There are a few hives that are not building up real fast. This may be a poor queen or could be Nosema ceranae. The beekeeper can requeen and treat for Nosema to help. They could also kill the queen and combine them with a strong hive. 

We are still waiting for queens here in Indiana. The cooler weather will slow queen production down. One beekeeper reported that the new queens were not laying yet. This may be due to the cold nights or the queen has not gone out on her mating flight. He is just keeping the queens a little longer to make sure she is ok to sell to someone. 

I went to two beekeeping meetings last Thursday and Saturday. I would say we had 100 beekeepers at the Saturday meeting. There were lots of new beekeepers there. At both meeting we were able to go through hives to show new beekeepers what to look for, including the Varroa mites and small hive beetles we found.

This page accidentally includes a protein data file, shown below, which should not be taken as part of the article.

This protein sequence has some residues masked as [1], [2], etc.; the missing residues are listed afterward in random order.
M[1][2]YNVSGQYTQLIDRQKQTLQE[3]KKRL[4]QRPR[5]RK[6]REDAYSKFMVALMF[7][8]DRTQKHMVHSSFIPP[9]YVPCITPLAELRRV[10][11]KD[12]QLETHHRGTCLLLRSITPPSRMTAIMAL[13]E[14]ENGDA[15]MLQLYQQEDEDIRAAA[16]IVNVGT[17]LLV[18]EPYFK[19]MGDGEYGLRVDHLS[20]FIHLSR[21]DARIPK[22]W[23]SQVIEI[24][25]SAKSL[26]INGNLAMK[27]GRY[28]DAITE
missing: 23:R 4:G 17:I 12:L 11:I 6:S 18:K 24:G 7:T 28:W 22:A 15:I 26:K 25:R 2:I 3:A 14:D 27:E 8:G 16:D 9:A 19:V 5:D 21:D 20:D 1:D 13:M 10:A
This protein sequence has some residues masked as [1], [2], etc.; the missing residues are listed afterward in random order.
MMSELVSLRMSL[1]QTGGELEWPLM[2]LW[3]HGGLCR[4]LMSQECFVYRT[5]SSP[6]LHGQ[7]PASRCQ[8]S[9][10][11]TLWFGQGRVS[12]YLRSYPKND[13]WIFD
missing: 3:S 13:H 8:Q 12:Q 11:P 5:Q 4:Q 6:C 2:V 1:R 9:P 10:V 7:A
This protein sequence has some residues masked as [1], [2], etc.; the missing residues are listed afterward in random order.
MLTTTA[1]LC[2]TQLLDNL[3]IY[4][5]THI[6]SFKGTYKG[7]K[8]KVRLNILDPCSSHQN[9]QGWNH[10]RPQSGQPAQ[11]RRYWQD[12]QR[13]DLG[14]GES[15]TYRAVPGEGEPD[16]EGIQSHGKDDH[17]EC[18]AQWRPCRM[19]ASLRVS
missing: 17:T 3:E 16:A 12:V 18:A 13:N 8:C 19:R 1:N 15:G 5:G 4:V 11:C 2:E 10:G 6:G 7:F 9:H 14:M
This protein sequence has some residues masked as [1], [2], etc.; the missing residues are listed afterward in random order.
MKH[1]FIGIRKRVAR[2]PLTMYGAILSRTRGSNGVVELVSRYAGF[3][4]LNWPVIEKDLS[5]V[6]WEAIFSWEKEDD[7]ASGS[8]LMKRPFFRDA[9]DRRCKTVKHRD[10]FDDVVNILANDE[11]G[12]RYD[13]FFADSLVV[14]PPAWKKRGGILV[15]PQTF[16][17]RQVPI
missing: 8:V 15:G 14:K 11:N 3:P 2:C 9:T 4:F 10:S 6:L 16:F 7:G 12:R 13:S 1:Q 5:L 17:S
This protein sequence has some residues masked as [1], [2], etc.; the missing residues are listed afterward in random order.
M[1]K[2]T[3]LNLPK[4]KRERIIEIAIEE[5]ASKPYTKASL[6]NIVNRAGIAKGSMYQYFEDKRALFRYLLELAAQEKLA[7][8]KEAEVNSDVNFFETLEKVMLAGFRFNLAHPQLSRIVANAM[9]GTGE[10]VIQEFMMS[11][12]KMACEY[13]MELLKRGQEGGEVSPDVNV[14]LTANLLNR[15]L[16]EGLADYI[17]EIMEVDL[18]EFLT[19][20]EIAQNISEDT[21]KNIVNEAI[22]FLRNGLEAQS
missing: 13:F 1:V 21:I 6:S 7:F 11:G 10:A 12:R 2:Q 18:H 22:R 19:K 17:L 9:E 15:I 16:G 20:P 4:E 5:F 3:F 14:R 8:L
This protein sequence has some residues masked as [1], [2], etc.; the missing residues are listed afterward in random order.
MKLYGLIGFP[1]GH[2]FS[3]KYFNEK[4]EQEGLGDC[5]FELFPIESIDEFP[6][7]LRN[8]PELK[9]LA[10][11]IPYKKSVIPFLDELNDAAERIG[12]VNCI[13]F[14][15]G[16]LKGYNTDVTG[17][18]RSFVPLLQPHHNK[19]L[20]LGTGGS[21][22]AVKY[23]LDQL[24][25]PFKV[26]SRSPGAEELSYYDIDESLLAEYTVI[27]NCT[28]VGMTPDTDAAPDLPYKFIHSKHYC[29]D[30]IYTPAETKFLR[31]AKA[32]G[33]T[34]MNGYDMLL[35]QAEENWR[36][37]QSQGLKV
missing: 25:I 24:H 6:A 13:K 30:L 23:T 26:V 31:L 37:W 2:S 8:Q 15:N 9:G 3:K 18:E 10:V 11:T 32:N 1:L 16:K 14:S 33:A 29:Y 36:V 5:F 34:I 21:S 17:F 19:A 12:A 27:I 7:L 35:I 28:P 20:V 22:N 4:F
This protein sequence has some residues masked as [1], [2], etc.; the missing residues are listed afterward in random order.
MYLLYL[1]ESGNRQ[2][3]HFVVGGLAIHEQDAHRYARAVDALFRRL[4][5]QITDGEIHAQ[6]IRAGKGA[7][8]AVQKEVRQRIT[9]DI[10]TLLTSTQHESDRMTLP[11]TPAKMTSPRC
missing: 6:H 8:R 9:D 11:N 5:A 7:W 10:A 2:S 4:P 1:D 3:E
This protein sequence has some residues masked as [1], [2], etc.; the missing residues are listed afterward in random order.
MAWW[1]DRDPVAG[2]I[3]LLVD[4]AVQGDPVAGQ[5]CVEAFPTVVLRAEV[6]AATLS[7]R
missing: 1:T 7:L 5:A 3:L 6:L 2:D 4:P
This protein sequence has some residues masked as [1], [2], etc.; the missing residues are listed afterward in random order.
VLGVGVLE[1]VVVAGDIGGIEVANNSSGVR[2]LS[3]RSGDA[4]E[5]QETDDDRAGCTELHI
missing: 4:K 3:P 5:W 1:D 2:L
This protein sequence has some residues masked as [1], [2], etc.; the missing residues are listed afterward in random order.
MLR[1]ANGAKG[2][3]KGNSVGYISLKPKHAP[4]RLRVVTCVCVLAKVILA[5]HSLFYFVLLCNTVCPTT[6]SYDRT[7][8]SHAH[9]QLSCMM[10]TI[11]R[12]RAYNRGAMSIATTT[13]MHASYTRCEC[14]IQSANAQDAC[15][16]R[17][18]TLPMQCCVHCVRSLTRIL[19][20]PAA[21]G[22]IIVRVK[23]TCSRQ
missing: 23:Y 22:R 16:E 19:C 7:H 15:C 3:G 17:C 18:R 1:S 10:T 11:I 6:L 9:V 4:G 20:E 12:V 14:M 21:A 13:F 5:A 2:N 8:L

Angela Rust (Nursery Inspector & Compliance Officer) - ARust@dnr.IN.gov

I had a report last week in Perry County of a swarm of possible honey bees in a tree. It's always a good thing to see some wild honey bees!


Photo 13 – Honey bee swarm

No reports this week

Megan Abraham (Division Director & State Entomologist) - MAbraham@dnr.IN.gov

Eric Bitner (Nursery Inspector & Compliance Officer) - EBitner@dnr.IN.gov

Kallie Bontrager (Nursery Inspector & Compliance Officer) - KBontrager@dnr.IN.gov

Scott Kinzie (Nursery Inspector & Compliance Officer) - SKinzie@dnr.IN.gov

Phil Marshall (State Forest Health Specialist) - PMarshall@dnr.IN.gov

Jared Spokowsky (Nursery Inspetor & Compliance Officer)Jspokowsky@dnr.IN.gov

Kristy Stultz (Nursery Inspector & Compliance Officer) - KStultz@dnr.IN.gov